Source: Property118

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Buy-to-let margins to improve

Buy-to-let pricing has become too cheap but rates are likely to rise in the next year and a half, a panel of experts at FSE London indicated. Rob Jupp, chief executive of Brightstar, said buy-to-let is an area he is cautious about because the margins are getting too thin.

He said: “Some lenders price buy-to-let similarly to resi. I’ve spent 15 years doing buy-to-lets where there was a 150, 200 basis points difference between resi and buy-to-let and that seems to be evaporated.

“It could be more about the quality of the asset and the fact buy-to-let is now with professional landlords.

“That’s the only thing I’m slightly nervous about and I think the margin in buy-to-let has got slightly too cheap and that has been one of the major factors for the dysfunctional housing market where there’s huge oversupplied buy-to-let mortgages at cheap margins.”

David Whittaker, chief executive of Keystone Property Finance, said margin will start to come back in, indicating that buy-to-let rates could rise.

He said: “I think borrowers have had this fantastic 12 months because there’s been this fantastic margin of compression.

“As rates go up generally over the next year and a half, some of that margin will start to come back in so I think generally pricing as a true margin, whether interest margin and proc fees, I think margins will start to harden up.”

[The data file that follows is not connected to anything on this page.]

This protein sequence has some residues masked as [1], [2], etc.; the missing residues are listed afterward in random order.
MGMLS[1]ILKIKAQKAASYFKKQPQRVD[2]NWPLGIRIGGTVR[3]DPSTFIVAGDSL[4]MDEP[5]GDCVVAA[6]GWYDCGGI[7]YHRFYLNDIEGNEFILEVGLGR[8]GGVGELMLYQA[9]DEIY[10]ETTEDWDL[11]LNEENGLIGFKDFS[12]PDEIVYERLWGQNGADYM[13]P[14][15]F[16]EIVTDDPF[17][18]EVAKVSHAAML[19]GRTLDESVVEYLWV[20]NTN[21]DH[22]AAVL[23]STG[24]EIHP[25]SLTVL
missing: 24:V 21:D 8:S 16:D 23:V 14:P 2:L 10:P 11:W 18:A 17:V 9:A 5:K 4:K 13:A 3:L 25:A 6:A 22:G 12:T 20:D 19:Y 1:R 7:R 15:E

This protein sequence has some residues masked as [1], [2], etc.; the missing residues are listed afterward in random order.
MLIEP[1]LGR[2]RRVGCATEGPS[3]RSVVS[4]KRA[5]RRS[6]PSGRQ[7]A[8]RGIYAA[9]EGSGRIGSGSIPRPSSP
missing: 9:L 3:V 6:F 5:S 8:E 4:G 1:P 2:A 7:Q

Alan Cleary, managing director at Precise, said that it’s similar to the specialist marketswhere he’s seen 100 basis points disappear out of margin.

He said: “At the start of the cycle margins were good. As competition came about, margins got squeezed and that’s often good for the consumer.

“I don’t think we’ve got to a point where it’s a problem. We’ve got 300 basis points margin across what we do so I think the specialist market has got nowhere near [the stage of] not pricing for risk appropriately.”

Cleary added that amateur landlords aren’t aware of the impact of the buy-to-let tax changes, but professionals are.

Louisa Sedgwick, director of sales, mortgages, Vida Homeloans, reassured that the industry is heavily regulated so everything will likely be fine.

She added: “You’ll start to see some other lenders go up the risk curve doing some things a little different than mainstream lenders but at the end of the day they’re all regulated so if they’re working in a residential regulated environment, they can’t go too far up the risk curve without the regulator starting to ask some questions.

“Maybe this is less so in the buy-to-let market which is why you’re probably seeing some differences in some of the regulated and non-regulated lenders and the way they look at rental calculations as an example.

“You might see some lenders going up the risk curve but the bottom line is they’re still heavily regulated.”

Source: Mortgage Introducer